The Corner

Two Tickets: Two Americas

Remember just after the 2000 election when the famous red-and-blue map first appeared? It shocked us at the time, and for more reasons than one. Geographically, red counties overwhelmed the blue. Although they amounted to half the country’s population, Democrats were clearly concentrated in just a few populous urban centers and university towns, especially on the coasts. It wasn’t just the geographic predominance of red that surprised, though. It was the contrast between the map and the election that preceded it. The Bush/Gore contest hadn’t been filled with passionate arguments or open ideological divisions. The map emerged as a kind of revelation, a glimpse into the rough, polarizing currents silently flowing beneath a more placid electoral landscape.

The 2012 election reverses all that. The combination of a slashing, class-warfare-based campaign by President Obama and now Mitt Romney’s selection of the boldly conservative Paul Ryan means that we face an epic presidential contest that will openly turn on fundamental philosophical differences between red and blue America. How did we get here, and what does it mean for our future? Above all, now that our internal battle is well-and-truly out in the electoral open, will 2012 decide whether red America or blue America wins for good?

First we need to understand that our political divisions are real and growing. They are rooted not in top-down political rhetoric but in profound and lasting social and cultural differences. For a while, analysts tended to make light of our polarization, fruitlessly predicting year after year that our culture war (still raging) was just about to end. If anything, the culture wars have expanded now to include the whole of politics. It used to be that only arguments over gay marriage or abortion were stigmatized as moral abominations. Now even differences over health care reform and the deficit are super-charged with moral accusation.

Whichever way this election goes, these divisions will only deepen. Fundamentally, this is because what President Obama and the increasingly left-leaning coalition he leads actually want is impossibly far from what red America is willing to accept. Until very recently, this gulf has been hidden by Obama’s refusal to level with the American people about his goals. What the public still doesn’t understand, despite the president’s somewhat more open left-turn of late, is just how far left his second-term agenda aims to go. I’ve laid out some of it here, and Americans are simply not prepared for what is about to hit us should Obama win. So while an Obama victory would indeed allow the president to entrench some of his most controversial policies, his restless tendency to push things ever further to the left will almost certainly generate dynamic new movements of opposition.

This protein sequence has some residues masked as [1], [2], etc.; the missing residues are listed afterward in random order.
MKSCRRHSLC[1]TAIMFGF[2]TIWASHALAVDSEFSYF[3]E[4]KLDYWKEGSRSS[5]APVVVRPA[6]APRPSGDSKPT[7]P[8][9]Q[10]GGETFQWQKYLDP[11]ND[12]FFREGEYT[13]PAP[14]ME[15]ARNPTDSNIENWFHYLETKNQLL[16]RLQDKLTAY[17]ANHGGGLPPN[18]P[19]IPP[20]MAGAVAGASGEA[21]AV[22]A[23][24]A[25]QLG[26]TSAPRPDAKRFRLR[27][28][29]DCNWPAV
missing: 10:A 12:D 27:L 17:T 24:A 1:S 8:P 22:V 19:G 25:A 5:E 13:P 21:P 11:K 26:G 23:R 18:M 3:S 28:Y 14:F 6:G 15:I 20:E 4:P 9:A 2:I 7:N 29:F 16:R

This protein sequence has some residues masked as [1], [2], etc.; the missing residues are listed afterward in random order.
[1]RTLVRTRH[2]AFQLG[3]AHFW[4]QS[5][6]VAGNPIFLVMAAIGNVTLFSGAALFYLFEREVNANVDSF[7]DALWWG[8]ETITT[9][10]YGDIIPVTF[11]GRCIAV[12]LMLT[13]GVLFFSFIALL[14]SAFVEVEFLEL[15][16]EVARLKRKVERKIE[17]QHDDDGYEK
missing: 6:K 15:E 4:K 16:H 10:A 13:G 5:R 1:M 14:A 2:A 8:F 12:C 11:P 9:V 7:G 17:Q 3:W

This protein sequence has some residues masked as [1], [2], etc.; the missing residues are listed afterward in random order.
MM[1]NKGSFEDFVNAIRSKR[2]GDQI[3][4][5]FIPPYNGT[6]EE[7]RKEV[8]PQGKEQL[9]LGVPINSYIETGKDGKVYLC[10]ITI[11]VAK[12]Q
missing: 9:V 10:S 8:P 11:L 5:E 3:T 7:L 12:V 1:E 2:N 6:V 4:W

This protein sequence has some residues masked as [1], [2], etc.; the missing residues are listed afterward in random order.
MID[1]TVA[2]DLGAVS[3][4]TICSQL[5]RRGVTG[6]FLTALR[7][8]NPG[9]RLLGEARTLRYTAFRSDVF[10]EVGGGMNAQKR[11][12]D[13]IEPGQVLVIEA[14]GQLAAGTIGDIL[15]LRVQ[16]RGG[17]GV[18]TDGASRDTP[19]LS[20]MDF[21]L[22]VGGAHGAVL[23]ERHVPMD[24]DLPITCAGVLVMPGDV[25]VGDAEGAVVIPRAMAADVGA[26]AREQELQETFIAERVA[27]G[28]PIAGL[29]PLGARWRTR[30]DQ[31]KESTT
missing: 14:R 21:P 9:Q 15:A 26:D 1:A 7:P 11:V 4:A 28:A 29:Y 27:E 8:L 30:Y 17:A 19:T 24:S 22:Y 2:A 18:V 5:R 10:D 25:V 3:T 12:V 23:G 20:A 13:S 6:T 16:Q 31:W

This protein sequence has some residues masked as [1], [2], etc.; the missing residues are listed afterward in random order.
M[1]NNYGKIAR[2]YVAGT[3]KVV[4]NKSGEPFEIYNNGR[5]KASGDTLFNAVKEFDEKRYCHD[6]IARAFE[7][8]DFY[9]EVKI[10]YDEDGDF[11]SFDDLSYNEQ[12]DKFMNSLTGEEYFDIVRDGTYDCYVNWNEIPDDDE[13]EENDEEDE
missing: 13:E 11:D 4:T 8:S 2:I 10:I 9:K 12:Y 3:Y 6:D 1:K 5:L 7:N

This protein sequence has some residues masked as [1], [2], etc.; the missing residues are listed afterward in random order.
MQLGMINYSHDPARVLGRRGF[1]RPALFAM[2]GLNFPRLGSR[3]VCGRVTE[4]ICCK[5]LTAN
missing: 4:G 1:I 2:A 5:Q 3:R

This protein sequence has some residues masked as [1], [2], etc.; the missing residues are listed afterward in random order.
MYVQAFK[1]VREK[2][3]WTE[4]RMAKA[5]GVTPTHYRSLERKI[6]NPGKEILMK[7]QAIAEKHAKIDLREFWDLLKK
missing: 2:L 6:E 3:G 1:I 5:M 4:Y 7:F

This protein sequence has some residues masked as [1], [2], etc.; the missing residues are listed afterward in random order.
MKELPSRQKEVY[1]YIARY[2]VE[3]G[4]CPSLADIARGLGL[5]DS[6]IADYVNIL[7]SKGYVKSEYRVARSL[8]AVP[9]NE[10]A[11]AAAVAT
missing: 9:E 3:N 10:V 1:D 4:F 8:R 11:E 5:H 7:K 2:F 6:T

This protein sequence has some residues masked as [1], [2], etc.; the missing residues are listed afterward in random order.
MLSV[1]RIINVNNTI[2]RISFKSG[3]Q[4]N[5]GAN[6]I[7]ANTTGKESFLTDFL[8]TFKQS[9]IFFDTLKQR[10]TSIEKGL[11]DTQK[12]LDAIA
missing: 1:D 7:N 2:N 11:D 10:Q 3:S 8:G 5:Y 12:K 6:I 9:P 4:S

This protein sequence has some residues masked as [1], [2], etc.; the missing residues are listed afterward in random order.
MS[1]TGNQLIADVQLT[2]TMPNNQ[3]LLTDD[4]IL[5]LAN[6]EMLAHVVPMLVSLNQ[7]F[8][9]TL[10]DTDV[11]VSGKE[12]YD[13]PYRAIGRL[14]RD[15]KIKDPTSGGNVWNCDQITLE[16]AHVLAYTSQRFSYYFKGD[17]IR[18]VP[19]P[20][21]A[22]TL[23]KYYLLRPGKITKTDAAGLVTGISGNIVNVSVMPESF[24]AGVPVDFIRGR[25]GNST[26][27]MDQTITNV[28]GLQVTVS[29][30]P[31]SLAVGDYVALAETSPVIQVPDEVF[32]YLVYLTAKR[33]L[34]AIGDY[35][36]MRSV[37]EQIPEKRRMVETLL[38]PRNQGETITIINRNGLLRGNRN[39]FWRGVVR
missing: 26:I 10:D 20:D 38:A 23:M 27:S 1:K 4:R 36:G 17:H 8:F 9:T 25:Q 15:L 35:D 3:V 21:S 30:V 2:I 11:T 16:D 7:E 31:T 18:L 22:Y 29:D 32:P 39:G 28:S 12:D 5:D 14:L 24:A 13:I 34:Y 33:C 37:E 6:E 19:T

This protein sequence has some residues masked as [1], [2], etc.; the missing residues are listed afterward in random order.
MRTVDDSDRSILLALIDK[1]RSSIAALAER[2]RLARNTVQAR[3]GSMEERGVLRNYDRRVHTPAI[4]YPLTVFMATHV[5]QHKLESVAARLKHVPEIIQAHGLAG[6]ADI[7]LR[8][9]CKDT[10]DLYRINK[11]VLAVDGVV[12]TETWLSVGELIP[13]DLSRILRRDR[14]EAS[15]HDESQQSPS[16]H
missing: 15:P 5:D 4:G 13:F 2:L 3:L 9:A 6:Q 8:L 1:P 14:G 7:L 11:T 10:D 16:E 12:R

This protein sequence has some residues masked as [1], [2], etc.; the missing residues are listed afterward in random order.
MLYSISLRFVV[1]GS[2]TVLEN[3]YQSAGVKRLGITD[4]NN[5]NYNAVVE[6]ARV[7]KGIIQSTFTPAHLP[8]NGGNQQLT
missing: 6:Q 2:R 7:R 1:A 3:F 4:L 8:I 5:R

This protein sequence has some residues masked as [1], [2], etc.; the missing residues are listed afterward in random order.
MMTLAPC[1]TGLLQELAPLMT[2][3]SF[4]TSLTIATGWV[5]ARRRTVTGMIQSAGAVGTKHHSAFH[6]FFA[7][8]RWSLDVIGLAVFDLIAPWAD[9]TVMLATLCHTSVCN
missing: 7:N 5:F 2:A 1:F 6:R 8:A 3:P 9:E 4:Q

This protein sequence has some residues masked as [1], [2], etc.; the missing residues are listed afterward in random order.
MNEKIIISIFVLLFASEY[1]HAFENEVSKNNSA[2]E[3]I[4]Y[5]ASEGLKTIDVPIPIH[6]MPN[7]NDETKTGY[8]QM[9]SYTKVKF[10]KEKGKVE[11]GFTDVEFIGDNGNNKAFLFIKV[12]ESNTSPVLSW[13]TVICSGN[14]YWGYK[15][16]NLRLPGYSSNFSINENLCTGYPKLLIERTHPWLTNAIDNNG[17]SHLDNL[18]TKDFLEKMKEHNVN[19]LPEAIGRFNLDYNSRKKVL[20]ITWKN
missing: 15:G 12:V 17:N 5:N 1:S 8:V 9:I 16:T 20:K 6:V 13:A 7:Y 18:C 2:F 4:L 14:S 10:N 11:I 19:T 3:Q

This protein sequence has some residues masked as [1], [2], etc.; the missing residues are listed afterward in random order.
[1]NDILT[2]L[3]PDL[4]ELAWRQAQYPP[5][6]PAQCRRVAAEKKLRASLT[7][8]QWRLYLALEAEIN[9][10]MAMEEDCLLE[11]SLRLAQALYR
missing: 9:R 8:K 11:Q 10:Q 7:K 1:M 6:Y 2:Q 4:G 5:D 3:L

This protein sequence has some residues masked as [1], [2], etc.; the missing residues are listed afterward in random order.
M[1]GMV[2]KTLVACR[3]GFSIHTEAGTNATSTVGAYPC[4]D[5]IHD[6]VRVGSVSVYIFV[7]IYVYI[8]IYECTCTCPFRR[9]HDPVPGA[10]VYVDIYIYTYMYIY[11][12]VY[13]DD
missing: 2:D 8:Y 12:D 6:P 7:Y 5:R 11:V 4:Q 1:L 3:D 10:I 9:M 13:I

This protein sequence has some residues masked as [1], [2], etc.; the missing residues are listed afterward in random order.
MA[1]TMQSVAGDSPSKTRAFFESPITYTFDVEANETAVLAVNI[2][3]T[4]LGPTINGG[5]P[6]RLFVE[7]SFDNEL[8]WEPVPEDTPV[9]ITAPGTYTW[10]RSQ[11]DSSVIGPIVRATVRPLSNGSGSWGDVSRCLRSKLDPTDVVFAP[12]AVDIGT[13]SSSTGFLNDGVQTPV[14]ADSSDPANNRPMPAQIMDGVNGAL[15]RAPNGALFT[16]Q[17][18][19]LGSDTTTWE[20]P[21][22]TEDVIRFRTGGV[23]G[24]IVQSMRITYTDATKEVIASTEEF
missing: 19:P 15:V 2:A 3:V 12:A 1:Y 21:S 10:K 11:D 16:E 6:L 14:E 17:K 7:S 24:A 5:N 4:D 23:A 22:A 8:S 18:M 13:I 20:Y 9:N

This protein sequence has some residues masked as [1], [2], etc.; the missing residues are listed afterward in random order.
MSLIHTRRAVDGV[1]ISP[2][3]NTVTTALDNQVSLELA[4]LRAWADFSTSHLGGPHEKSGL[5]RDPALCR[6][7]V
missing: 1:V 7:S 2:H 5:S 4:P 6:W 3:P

A Romney victory won’t quiet our national conflicts either. Although a Romney victory would be taken by conservatives as proof that we are still a center-right nation, the fact is that the mainstream media and our key cultural institutions are now in the hands of an increasingly ambitious Left. The media barely hides its bias now, and they will come at a President Romney with everything they’ve got. The Obama presidency has given the Left a taste of the transformations it might achieve, and defeat will be dismissed as a merely temporary setback. Now that both sides are out in the open and fully aware of the danger to their preferred ways of life posed by the other camp, we are entering an era of struggle and division that, if anything, exceeds what we’ve lived through for the past twelve years. This isn’t the beginning of the end of our divisions. It’s only the end of the beginning.

Stanley Kurtz is a senior fellow at the Ethics and Public Policy Center.

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